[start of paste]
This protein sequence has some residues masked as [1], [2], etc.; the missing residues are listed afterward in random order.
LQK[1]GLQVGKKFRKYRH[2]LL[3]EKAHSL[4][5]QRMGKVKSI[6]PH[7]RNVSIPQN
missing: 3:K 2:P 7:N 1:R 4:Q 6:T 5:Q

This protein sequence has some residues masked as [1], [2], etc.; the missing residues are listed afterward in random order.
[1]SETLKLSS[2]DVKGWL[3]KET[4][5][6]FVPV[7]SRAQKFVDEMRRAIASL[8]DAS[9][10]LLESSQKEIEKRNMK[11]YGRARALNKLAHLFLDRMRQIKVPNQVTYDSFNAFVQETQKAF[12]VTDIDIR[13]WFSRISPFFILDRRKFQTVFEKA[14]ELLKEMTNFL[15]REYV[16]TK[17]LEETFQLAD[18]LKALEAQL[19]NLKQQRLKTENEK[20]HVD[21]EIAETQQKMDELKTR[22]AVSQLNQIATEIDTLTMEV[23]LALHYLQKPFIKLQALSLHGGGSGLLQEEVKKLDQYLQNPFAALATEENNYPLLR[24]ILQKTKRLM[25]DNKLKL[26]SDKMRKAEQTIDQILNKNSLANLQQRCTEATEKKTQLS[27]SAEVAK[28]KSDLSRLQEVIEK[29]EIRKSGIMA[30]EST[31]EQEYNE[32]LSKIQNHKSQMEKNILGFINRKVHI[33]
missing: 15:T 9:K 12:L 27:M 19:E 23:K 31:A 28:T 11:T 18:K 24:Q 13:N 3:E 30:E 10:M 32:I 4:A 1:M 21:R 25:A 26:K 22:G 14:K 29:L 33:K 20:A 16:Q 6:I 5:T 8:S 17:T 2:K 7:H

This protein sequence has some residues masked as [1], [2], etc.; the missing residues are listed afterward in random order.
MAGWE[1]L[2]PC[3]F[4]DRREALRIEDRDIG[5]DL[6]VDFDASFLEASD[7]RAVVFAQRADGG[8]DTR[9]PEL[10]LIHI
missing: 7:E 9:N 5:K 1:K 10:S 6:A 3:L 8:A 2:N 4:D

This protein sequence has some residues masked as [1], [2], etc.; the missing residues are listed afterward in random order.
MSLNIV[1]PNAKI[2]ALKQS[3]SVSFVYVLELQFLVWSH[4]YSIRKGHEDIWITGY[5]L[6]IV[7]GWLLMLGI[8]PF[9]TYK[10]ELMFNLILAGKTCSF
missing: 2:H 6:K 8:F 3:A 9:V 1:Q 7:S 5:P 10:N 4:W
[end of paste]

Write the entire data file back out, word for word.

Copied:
This protein sequence has some residues masked as [1], [2], etc.; the missing residues are listed afterward in random order.
LQK[1]GLQVGKKFRKYRH[2]LL[3]EKAHSL[4][5]QRMGKVKSI[6]PH[7]RNVSIPQN
missing: 3:K 2:P 7:N 1:R 4:Q 6:T 5:Q

This protein sequence has some residues masked as [1], [2], etc.; the missing residues are listed afterward in random order.
[1]SETLKLSS[2]DVKGWL[3]KET[4][5][6]FVPV[7]SRAQKFVDEMRRAIASL[8]DAS[9][10]LLESSQKEIEKRNMK[11]YGRARALNKLAHLFLDRMRQIKVPNQVTYDSFNAFVQETQKAF[12]VTDIDIR[13]WFSRISPFFILDRRKFQTVFEKA[14]ELLKEMTNFL[15]REYV[16]TK[17]LEETFQLAD[18]LKALEAQL[19]NLKQQRLKTENEK[20]HVD[21]EIAETQQKMDELKTR[22]AVSQLNQIATEIDTLTMEV[23]LALHYLQKPFIKLQALSLHGGGSGLLQEEVKKLDQYLQNPFAALATEENNYPLLR[24]ILQKTKRLM[25]DNKLKL[26]SDKMRKAEQTIDQILNKNSLANLQQRCTEATEKKTQLS[27]SAEVAK[28]KSDLSRLQEVIEK[29]EIRKSGIMA[30]EST[31]EQEYNE[32]LSKIQNHKSQMEKNILGFINRKVHI[33]
missing: 15:T 9:K 12:L 27:M 19:E 23:K 31:A 28:T 11:T 18:K 24:Q 13:N 3:E 30:E 10:M 32:I 4:A 1:M 21:R 25:A 26:K 22:G 14:K 29:L 33:K 20:A 16:Q 6:I 5:T 8:S 17:T 2:K 7:H

This protein sequence has some residues masked as [1], [2], etc.; the missing residues are listed afterward in random order.
MAGWE[1]L[2]PC[3]F[4]DRREALRIEDRDIG[5]DL[6]VDFDASFLEASD[7]RAVVFAQRADGG[8]DTR[9]PEL[10]LIHI
missing: 7:E 9:N 5:K 1:K 10:S 6:A 3:L 8:A 2:N 4:D

This protein sequence has some residues masked as [1], [2], etc.; the missing residues are listed afterward in random order.
MSLNIV[1]PNAKI[2]ALKQS[3]SVSFVYVLELQFLVWSH[4]YSIRKGHEDIWITGY[5]L[6]IV[7]GWLLMLGI[8]PF[9]TYK[10]ELMFNLILAGKTCSF
missing: 2:H 6:K 8:F 3:A 9:V 1:Q 7:S 5:P 10:N 4:W